|Publication number||US6363006 B2|
|Application number||US 09/812,659|
|Publication date||Mar 26, 2002|
|Filing date||Mar 19, 2001|
|Priority date||Feb 2, 2000|
|Also published as||US6240009, US20010043486|
|Publication number||09812659, 812659, US 6363006 B2, US 6363006B2, US-B2-6363006, US6363006 B2, US6363006B2|
|Inventors||Samuel D. Naffziger, Donald R. Weiss|
|Original Assignee||Hewlett-Packard Company|
|Export Citation||BiBTeX, EndNote, RefMan|
|Patent Citations (5), Referenced by (29), Classifications (12), Legal Events (6)|
|External Links: USPTO, USPTO Assignment, Espacenet|
This is a continuation of application Ser. No. 09/496,714 filed on Feb. 2, 2000 U.S. Pat. No. 6,240,009.
The present invention relates generally to complementary metal oxide semiconductor (CMOS) static random access memories (SRAM), and more particularly to a single-ended read, differential write CMOS, SRAM cell including two inverters connected in a regenerative feedback circuit, wherein each inverter includes a pair of complementary field effect transistors (FETs), and FETs of the same type in each inverter have differing gate region widths and/or drive currents.
FIG. 1 is a block diagram of a prior art CMOS SRAM 10 including many memory cells. Each cell contains a pair of inverters connected in a regenerative feedback circuit. Each of the inverters includes two complementary FETs. The cells of SRAM 10 are addressed by word write/read logic network 12, bit write logic network 14, and bit read logic network 16. Typically, SRAM 10 is a matrix of cells including M-words, each having N-bits, where M is 0, 1 . . . i . . . M, and N is 0, 1 . . . k . . . N; M and N are typically powers of two minus the quantity one, e.g., 255 and 1,023, respectively. Word write/read logic network 12 includes M output terminals, word0, word1 . . . wordi . . . wordM, one of which is provided for each of the M words of SRAM 10. Bit write logic network 14 includes N complementary output terminals, nbit0, nbit1 . . . nbitk . . . nbitN and N non-complementary output bit terminals, bit0, bit1 . . . bitk . . . bitN. Bit read logic network 16 includes N complementary input terminals, nbit0, nbit1 . . . nbitk . . . nbitN and N non-complementary input terminals, bit0, bit1. . . bitk . . . bitN. The nbit and bit terminals with corresponding numbers of bit write logic network 14 and bit write logic network 16 are connected to identical vertically extending lines (i.e., leads) in SRAM 10 with line numbers corresponding to the terminal numbers so that, e.g., the nbitk terminal of write logic network 14 and the nbitk terminal of bit read logic network 16 are connected to the nbitk line of SRAM 10, while bitk terminal of write logic network 14 and bitk terminal of read logic network 16 are connected to the bitk line of SRAM 10.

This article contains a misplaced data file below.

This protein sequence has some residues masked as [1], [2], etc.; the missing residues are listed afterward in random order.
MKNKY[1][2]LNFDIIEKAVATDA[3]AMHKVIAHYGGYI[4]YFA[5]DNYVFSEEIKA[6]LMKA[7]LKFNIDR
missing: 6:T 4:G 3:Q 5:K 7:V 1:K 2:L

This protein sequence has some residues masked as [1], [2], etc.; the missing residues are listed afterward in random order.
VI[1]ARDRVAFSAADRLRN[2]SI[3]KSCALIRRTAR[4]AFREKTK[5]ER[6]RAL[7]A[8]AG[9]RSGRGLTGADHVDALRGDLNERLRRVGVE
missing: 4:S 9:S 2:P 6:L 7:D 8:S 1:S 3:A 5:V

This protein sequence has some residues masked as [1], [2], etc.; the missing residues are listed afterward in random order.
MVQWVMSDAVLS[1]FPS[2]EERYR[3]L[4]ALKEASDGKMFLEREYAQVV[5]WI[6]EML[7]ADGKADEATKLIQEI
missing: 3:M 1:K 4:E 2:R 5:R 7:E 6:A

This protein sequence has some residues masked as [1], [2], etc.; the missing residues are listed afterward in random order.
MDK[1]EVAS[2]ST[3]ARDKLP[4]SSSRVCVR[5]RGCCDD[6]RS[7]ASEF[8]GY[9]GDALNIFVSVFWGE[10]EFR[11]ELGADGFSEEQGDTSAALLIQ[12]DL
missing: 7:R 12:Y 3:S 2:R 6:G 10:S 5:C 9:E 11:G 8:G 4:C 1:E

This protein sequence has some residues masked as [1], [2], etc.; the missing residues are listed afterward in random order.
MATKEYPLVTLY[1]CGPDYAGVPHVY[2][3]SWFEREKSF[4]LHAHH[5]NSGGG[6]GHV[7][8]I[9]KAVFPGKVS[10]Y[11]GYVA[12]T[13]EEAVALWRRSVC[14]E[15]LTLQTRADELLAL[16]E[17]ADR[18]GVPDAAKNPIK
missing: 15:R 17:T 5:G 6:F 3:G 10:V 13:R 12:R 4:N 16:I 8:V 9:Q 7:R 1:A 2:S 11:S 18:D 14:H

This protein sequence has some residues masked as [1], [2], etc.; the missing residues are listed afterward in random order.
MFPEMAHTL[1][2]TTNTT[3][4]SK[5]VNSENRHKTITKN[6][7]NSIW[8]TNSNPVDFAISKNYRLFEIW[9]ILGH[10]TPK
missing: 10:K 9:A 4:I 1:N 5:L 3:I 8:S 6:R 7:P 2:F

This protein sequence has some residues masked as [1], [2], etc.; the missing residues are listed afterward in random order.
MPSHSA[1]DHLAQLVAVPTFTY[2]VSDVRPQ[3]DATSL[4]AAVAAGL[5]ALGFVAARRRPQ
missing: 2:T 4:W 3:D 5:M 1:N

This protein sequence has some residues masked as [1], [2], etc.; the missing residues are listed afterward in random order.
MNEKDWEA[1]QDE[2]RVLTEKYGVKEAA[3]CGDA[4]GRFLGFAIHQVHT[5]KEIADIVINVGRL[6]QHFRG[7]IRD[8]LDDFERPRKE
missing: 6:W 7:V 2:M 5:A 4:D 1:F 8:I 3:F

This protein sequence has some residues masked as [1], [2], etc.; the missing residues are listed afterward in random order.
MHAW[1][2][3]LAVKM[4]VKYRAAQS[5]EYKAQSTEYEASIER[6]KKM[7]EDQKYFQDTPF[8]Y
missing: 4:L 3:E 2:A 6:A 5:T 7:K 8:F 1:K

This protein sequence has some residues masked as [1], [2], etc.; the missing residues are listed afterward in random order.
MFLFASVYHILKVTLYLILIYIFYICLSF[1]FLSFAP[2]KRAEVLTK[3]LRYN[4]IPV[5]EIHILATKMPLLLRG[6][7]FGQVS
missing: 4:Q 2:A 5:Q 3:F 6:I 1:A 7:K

FIG. 2 is a circuit diagram of the structure included in each cell of SRAM 10. For purposes of illustration, FIG. 2 is considered to be the cell at wordi bitk. The cell of FIG. 2 includes two inverters 20 and 22, connected to each other in a regenerative, positive feedback circuit 24. Inverter 20 includes complementary P-channel transistor 26 and N-channel transistor 28 having source drain paths connected in series between the chip positive DC power supply voltage (+VDD) and ground so that common drain terminals of FETs 26 and 28 are connected to terminal 30. Similarly, inverter 22 includes P-channel FET 32 and N-channel FET 34 having series connected source drain paths connected together between +VDD and ground so that FETs 32 and 34 have a common drain connection at terminal 36. The common drain terminal 30 of FETs 26 and 28 drives the gate electrodes of FETs 32 and 34 in parallel while the common drain terminal 36 of FETs 32 and 34 drives the gate electrodes of FETs 26 and 28 in parallel. Terminal 30 is selectively connected through the source drain path of N-channel pass gate FET 40 to nbitk line 42, while the source drain path of N-channel pass gate FET 44 selectively connects terminal 36 to bitk line 46. Wordi line 48 drives the gate electrodes of FETs 40 and 44 in parallel.
The cell of FIG. 2 was originally designed for differential read, differential write operation but has more recently been proposed for single-ended read, differential write operation. The widths and lengths of the dielectric regions of the gates of N-channel FETs 28 and 34 are the same, while the widths and lengths of the dielectric regions of the gates of P-channel FETs 26 and 32 are the same. Consequently, the gate widths and drive currents of FETs 26 and 36 are the same, while the gate widths and drive currents of FETs 28 and 34 are the same. In addition, the gate widths and gate capacitances of FETs 40 and 44 are the same because the lengths and widths of the dielectric regions of FETs 40 and 44 are the same. In a prior art configuration, the gate widths of N-channel FETs 28 and 34 are 0.36 μm, the gate widths of P-channel FETs 26 and 32 are 0.32 μm, and the gate widths of FETs 40 and 44 are 0.28 μm and all of FETs 26, 28, 32, 34, 40 and 44 have gate lengths of 0.16 μm.